There are no insects outdoors in the wintertime. No leaping snow spiders, no white ants, no mosquitoes capable of drilling through a parka like a wildcat oilman certain there's got to be some Texas Tea around these parts. We forget about the bugs until summer comes, and the annual contest begins: The bugs seek to ruin our time outdoors, and we respond by trying to kill them in vast quantities. It sounds grim, but they started it. We're not sneaking up on mosquitoes and blasting an air horn in their ears.

Here are some bugs you will come to know and loathe, just as a reminder.

ISFs, or Infinitesimally Small Flies. I'm not talking about the mass of gnats you sometimes see in a sunbeam, but no-see-ums. They're also known as a "biting midge," which sounds a lot like a really sarcastic aunt you might have.

The bites can be quite painful, because nature likes to amuse itself at our expense. But the ISFs that plague me don't bite. They are very vague flies. They just hang around, letting their presence be known: "I could be biting you, but I'm not. So I guess we're friends?"

We are not. When you have a half-dozen flies circle your head every six seconds, you do what? Right: Wave your hands. Because that always works so well. You look like someone conducting an orchestra in his sleep — a French Impressionist piece, not anything Wagnerian — or a wine snob dismissing a waiter who suggested a substandard cabernet.

This is the mildest Bug Response, one or two on a scale that goes up to 50.

Bees. We seem to have an understanding with bees. They're useful, and as long as you don't bother them, you're fine. Wasps are different. They're the mean guy in the prison yard looking for someone to shiv. If a bee comes near, you can wave it off, but the wasp takes that as an insult and immediately vows a Sicilian vendetta.

Bee rank on the Bug Response: zero, if they do nothing, and 1,000 if they nail you.

Mosquitoes. You might be surprised that this isn't higher on the list, because they're our eternal foes. And you might think there is nothing that can be said about them that hasn't been said before. You would be wrong.

I have a new theory about mosquitoes: In some evil lab, scientists extracted skeeter DNA, tweaked it, injected it into humans, then put telephones in front of the subjects. The people who had skeeter DNA instantly picked up the phone, dialed a stranger and said, "I'm calling from Card Services. There's not a problem with your card, but. …"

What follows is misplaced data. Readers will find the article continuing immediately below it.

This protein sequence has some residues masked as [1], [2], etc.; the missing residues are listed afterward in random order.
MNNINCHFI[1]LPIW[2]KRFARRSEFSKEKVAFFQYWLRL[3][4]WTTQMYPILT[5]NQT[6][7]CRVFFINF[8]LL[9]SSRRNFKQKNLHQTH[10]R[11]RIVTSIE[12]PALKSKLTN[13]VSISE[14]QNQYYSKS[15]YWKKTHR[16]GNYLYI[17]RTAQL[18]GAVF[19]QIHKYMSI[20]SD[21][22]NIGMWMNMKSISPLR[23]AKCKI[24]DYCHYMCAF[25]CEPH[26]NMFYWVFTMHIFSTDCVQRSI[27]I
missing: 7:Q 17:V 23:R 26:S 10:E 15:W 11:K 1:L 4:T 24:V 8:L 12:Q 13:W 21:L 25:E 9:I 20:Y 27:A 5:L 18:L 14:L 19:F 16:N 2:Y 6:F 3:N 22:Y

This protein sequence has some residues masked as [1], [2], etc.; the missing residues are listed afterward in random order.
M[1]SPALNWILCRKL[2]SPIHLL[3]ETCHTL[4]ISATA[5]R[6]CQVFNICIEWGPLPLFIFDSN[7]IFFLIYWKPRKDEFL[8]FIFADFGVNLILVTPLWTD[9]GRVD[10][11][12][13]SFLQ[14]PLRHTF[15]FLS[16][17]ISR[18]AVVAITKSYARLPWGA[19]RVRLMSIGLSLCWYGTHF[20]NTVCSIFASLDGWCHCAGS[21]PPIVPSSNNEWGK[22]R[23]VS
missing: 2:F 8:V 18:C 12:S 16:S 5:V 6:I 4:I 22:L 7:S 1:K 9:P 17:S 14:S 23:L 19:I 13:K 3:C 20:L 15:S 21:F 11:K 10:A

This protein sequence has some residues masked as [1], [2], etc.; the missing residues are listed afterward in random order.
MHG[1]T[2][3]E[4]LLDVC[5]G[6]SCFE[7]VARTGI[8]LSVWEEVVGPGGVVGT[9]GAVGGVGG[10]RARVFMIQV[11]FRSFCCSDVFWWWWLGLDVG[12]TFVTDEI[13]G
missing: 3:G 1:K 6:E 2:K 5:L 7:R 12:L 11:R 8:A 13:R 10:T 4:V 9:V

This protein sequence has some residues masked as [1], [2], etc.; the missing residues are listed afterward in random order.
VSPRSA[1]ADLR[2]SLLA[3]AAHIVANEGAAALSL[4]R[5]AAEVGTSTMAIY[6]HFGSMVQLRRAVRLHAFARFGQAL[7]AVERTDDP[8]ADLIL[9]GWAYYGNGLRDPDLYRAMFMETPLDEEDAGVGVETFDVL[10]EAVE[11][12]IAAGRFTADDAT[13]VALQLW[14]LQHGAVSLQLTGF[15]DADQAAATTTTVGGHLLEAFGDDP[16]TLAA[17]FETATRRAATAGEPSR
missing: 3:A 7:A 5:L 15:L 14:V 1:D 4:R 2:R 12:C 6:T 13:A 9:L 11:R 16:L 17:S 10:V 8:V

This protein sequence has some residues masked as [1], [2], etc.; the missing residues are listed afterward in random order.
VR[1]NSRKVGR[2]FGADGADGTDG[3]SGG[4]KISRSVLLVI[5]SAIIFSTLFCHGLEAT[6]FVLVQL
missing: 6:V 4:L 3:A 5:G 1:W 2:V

"It works!" the scientists cried.

"We have created humans as annoying as mosquitoes! But can we do more?" They doubled the amount of skeeter DNA, and got a human willing to call old ladies and tell them that the IRS was on their way to arrest them for not paying taxes.

Finally! They had created the remorseless bloodsucker without conscience that the telemarketing industry had sought for decades. The good news is that when you slap a mosquito and turn it into bug mush, you can imagine you've just slapped the person who called your grandpa and told him his Windows computer was full of viruses and he had to pay $49.99 or it would delete all his grandkids' pictures.

Irritation rank on the scale of 1 to 50: 49.

The June bug. These revolting idiots are the dumb drunks of the insect world, flying down your shirt, banging into your face, all the while buzzing with a clatter that sets off some deep embedded panic signal in your brain. If a ladybug alights on your knee, you smile, admire its beauty and flick it off into oblivion. If a June bug sets down on your knee, and you have a gun in your hand, you will blow off your leg.

The other night I was typing away outside in the backyard, computer on my lap, legs up on the table, and a June bug banged into my neck. I almost threw the computer away like someone hurling a boomerang, because instinct screamed "get away" but financial preservation said "save the computer," and the end result of the conflicting instructions was to grab the laptop but bolt up and flail all available limbs.

Birch the Dog will snap at them — hey, flying snacks — but if he snares one, it's not a fun experience. It's like eating a joy buzzer. I've had one go down my shirt, and I think I invented a new dance on the spot; I ripped off my shirt so fast it was like fast-forwarding through a Chippendales routine.

There are other insects, of course, but these are the top candidates for summer grief. Remember, bats eat lots of bugs, and they don't go down your shirt. If we can figure out a way to make them attack telemarketers, maybe we can start answering the phone again.